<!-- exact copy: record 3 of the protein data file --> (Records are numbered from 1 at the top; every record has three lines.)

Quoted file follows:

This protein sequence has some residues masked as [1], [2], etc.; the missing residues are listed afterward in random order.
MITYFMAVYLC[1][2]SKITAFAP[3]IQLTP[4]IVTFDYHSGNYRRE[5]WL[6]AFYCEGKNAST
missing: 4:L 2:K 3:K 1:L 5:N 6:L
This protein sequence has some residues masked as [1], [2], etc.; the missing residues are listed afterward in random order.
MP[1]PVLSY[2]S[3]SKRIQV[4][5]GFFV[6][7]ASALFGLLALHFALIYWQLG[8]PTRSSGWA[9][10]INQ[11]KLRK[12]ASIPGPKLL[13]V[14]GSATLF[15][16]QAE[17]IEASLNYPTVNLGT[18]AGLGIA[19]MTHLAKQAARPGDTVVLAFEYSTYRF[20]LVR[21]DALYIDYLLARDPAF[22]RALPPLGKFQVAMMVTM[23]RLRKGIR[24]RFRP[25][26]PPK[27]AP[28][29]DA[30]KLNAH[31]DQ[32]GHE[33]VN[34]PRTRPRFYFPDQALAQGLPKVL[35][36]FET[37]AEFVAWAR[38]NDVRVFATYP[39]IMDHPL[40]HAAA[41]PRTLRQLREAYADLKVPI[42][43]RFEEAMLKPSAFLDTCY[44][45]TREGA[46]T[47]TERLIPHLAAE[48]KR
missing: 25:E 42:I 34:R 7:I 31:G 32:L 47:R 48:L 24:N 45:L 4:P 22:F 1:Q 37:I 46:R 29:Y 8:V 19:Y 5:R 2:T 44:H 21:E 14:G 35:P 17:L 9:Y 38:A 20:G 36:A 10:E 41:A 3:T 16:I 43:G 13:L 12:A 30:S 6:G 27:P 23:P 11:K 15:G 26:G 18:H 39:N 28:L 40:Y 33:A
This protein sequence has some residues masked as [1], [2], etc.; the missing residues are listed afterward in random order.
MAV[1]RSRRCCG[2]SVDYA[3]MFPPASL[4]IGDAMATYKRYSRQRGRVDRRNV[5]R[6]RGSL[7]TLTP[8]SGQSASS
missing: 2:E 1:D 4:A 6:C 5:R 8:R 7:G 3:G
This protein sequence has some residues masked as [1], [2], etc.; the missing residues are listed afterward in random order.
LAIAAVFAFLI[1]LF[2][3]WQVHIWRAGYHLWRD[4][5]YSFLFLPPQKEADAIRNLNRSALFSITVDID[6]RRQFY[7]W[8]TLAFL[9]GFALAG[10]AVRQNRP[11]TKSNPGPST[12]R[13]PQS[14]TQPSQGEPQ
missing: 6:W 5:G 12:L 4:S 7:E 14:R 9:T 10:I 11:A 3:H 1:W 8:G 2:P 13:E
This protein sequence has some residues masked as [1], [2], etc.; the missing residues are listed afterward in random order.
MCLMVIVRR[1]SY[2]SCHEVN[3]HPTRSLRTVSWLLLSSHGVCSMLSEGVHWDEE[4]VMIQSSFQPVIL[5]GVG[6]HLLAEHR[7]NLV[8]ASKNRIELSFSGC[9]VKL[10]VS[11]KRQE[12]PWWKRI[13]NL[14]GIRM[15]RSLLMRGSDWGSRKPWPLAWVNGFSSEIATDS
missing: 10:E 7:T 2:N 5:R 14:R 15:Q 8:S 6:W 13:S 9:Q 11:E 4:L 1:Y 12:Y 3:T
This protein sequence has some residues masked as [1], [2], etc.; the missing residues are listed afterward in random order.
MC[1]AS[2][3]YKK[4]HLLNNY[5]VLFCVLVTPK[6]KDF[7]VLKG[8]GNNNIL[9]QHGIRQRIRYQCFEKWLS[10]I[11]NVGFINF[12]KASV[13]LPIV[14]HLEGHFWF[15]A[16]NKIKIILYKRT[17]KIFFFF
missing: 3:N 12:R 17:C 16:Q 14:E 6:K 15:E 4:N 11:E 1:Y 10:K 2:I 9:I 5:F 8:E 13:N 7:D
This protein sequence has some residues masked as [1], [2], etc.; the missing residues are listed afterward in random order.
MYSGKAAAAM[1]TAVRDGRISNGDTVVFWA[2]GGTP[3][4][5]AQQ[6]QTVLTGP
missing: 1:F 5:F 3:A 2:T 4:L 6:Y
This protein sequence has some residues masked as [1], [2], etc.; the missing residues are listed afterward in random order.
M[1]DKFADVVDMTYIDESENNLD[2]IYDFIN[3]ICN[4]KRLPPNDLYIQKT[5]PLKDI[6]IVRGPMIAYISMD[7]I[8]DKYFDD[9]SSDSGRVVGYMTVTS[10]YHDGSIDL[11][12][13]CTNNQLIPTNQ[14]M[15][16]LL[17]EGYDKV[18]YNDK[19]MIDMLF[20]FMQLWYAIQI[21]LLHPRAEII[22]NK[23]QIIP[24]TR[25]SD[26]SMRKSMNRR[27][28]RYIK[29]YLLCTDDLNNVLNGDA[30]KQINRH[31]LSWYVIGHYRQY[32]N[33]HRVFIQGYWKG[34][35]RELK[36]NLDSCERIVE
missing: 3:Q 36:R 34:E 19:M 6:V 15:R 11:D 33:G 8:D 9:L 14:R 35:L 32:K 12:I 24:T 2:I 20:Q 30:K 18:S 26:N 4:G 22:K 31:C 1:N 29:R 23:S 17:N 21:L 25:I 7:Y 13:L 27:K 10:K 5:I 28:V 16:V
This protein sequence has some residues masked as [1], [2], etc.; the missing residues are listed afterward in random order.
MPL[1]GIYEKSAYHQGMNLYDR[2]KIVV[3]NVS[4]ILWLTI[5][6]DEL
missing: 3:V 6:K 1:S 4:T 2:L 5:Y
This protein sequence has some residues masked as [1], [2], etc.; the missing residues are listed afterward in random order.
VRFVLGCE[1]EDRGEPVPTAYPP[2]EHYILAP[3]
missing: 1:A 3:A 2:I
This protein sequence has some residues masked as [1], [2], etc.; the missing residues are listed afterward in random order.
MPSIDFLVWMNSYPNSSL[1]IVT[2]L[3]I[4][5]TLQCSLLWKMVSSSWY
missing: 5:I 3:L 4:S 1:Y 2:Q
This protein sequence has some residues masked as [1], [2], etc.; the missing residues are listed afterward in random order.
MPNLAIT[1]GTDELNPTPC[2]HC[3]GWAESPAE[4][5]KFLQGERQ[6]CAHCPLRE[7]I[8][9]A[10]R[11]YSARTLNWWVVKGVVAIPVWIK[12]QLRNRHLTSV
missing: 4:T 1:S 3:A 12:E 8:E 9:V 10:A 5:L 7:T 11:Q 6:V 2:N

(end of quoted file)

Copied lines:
This protein sequence has some residues masked as [1], [2], etc.; the missing residues are listed afterward in random order.
MAV[1]RSRRCCG[2]SVDYA[3]MFPPASL[4]IGDAMATYKRYSRQRGRVDRRNV[5]R[6]RGSL[7]TLTP[8]SGQSASS
missing: 2:E 1:D 4:A 6:C 5:R 8:R 7:G 3:G